Early the next morning, these two inmates, joined by several other men, walked through three pods where women were locked up, according to the prosecution. Unable to flee, the women hid under blankets, in the bathroom and in dark corners.
“It was terrifying for them. There’s nowhere to run, nowhere to hide,” Wagner said.
The men attacked dozens of women, according to the lawsuit. They fondled the women’s breasts and thighs, exposed themselves and threatened sexual assault.
Several men pushed one of the women, identified in the documents as Jane Doe 1, against the side of a locker and pinned her there as they touched her breasts, the lawsuit says. Then one of them raped her while the others threatened to shut up, according to the inmates. The woman contracted genital herpes as a result of the rape, according to the lawsuit.
Another woman who was raped became pregnant and later miscarried, William McCall, an attorney representing 20 of the women, told the Post.
Even though the attack lasted more than two hours, no prison guard came to arrest it, according to the prosecution. Surveillance cameras were positioned at locations that would have captured the men entering the pod and their ensuing attack, but “not a single prison officer on duty that night came to the aid of the complainants and other victims,” according to the lawsuit.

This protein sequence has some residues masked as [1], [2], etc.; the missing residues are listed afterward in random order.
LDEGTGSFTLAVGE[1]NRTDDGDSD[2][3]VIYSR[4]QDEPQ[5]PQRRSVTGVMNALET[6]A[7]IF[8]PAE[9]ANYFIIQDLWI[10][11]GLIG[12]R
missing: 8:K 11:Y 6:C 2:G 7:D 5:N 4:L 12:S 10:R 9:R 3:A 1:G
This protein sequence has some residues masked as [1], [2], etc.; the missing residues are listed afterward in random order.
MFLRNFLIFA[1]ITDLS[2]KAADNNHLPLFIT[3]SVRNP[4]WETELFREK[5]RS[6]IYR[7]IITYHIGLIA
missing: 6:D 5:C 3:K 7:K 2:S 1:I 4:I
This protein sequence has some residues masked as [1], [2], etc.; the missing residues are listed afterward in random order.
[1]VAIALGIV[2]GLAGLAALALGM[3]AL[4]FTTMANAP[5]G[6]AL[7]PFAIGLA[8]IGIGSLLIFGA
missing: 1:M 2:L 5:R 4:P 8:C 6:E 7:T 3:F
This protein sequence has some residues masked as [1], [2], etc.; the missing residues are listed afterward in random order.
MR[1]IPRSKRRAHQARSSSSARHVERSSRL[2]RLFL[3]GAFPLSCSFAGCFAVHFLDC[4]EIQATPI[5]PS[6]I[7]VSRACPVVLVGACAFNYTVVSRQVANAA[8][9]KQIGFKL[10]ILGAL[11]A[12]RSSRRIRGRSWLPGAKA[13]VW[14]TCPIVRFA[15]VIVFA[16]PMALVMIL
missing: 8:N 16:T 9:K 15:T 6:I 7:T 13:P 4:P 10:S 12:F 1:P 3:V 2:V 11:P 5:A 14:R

“They kept thinking, ‘When is someone going to come and help us? No one is watching on the security cameras? Where are the guards supposed to patrol the prison? “Wagner told the Post.
After the attack, prison officials punished the women, according to the lawsuit. They allegedly revoked inmates’ “dark privileges” by leaving the lights on for 72 hours straight; locking pods out, which limited where they could go; and confiscated pillows, blankets and personal hygiene items.
Prison officials also did not change the locks on the gondola, even though the keys were still missing, according to the lawsuit.
Wilder, the attorney representing the sheriff’s office, said prison command staff learned of the attack the next day from an inmate’s attorney. This sparked an investigation which included a review of security footage, as well as interviews with prison officers and inmates. Officials made immediate changes to the “physical structure” of the prison and reviewed its policies and procedures.
That work continues, Wilder said.
“This investigation is not complete and the sheriff has undertaken to [ensuring] that nothing of this magnitude or scope [ever] happen again,” he added.
Nine months after the attack, many women are still in shock, Wagner told the Post. They have trouble falling asleep and suffer from flashback nightmares when they do, he said. They don’t feel safe. Those who are still locked up fear a new attack.
“They’re having trouble sleeping at night, thinking, you know, ‘Is anyone going to come in through this door? Am I really safe?’ ” he added.
Wagner said none of the male inmates had been charged in the attack, which he described as “a continuing insult to women”. He hopes the legal process will allow the women to get answers from the sheriff’s office about the possibility of the attack.
“Did people deliberately look away? Were they just not doing their job? said Wagner. “What happened that night to make this happen?”